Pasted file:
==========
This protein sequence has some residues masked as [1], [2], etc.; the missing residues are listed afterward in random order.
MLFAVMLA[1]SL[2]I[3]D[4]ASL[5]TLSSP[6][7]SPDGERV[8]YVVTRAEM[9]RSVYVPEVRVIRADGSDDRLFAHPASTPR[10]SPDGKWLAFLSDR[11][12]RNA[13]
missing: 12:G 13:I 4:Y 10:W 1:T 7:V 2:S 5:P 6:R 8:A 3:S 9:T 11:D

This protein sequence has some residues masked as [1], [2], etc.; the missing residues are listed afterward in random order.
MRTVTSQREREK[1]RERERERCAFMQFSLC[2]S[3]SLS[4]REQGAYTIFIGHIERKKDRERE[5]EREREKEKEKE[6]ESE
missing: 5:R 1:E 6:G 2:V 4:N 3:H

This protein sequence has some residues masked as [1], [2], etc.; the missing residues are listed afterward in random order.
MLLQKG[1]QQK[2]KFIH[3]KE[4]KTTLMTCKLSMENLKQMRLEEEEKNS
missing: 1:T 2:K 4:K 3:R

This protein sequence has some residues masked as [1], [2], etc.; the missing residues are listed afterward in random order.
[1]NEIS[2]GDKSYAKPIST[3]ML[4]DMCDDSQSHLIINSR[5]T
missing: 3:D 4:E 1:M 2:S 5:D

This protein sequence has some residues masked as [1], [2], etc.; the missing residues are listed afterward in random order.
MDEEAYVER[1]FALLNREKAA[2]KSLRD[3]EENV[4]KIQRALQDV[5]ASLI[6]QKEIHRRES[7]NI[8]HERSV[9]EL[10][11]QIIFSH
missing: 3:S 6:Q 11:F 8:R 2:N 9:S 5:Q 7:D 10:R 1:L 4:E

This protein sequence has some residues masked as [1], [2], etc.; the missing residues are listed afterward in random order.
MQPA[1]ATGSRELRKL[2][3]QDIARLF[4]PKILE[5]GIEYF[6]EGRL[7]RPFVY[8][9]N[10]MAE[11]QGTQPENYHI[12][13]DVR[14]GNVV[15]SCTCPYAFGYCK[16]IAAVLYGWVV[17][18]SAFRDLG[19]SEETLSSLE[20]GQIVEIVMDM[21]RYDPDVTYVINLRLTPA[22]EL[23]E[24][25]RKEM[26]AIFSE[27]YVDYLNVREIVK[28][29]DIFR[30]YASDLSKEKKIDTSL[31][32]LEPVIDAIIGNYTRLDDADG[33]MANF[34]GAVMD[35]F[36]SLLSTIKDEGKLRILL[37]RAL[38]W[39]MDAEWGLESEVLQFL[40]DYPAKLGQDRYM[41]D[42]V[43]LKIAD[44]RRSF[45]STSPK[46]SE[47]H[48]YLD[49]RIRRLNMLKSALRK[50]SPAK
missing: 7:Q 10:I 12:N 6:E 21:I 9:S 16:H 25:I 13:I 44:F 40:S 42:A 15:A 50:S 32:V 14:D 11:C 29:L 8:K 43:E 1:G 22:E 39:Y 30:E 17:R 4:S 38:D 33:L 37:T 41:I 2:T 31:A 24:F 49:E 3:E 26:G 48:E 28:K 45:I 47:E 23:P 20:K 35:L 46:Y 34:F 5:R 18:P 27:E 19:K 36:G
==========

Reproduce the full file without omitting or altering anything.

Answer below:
This protein sequence has some residues masked as [1], [2], etc.; the missing residues are listed afterward in random order.
MLFAVMLA[1]SL[2]I[3]D[4]ASL[5]TLSSP[6][7]SPDGERV[8]YVVTRAEM[9]RSVYVPEVRVIRADGSDDRLFAHPASTPR[10]SPDGKWLAFLSDR[11][12]RNA[13]
missing: 12:G 13:I 4:Y 10:W 1:T 7:V 2:S 5:P 6:R 8:A 3:S 9:T 11:D

This protein sequence has some residues masked as [1], [2], etc.; the missing residues are listed afterward in random order.
MRTVTSQREREK[1]RERERERCAFMQFSLC[2]S[3]SLS[4]REQGAYTIFIGHIERKKDRERE[5]EREREKEKEKE[6]ESE
missing: 5:R 1:E 6:G 2:V 4:N 3:H

This protein sequence has some residues masked as [1], [2], etc.; the missing residues are listed afterward in random order.
MLLQKG[1]QQK[2]KFIH[3]KE[4]KTTLMTCKLSMENLKQMRLEEEEKNS
missing: 1:T 2:K 4:K 3:R

This protein sequence has some residues masked as [1], [2], etc.; the missing residues are listed afterward in random order.
[1]NEIS[2]GDKSYAKPIST[3]ML[4]DMCDDSQSHLIINSR[5]T
missing: 3:D 4:E 1:M 2:S 5:D

This protein sequence has some residues masked as [1], [2], etc.; the missing residues are listed afterward in random order.
MDEEAYVER[1]FALLNREKAA[2]KSLRD[3]EENV[4]KIQRALQDV[5]ASLI[6]QKEIHRRES[7]NI[8]HERSV[9]EL[10][11]QIIFSH
missing: 3:S 6:Q 11:F 8:R 2:N 9:S 5:Q 7:D 10:R 1:L 4:E

This protein sequence has some residues masked as [1], [2], etc.; the missing residues are listed afterward in random order.
MQPA[1]ATGSRELRKL[2][3]QDIARLF[4]PKILE[5]GIEYF[6]EGRL[7]RPFVY[8][9]N[10]MAE[11]QGTQPENYHI[12][13]DVR[14]GNVV[15]SCTCPYAFGYCK[16]IAAVLYGWVV[17][18]SAFRDLG[19]SEETLSSLE[20]GQIVEIVMDM[21]RYDPDVTYVINLRLTPA[22]EL[23]E[24][25]RKEM[26]AIFSE[27]YVDYLNVREIVK[28][29]DIFR[30]YASDLSKEKKIDTSL[31][32]LEPVIDAIIGNYTRLDDADG[33]MANF[34]GAVMD[35]F[36]SLLSTIKDEGKLRILL[37]RAL[38]W[39]MDAEWGLESEVLQFL[40]DYPAKLGQDRYM[41]D[42]V[43]LKIAD[44]RRSF[45]STSPK[46]SE[47]H[48]YLD[49]RIRRLNMLKSALRK[50]SPAK
missing: 7:Q 10:I 12:N 6:E 21:I 9:S 16:H 25:I 13:I 44:F 40:S 42:A 15:A 50:S 32:V 14:D 11:C 29:L 8:K 43:E 1:G 22:E 39:Y 30:E 17:R 4:S 38:D 33:L 37:T 41:I 2:T 31:A 24:F 49:E 3:E 26:G 48:E 28:K 45:I 47:E 23:P 20:K 35:L 46:Y 34:F 5:R 18:P 27:E 19:K 36:G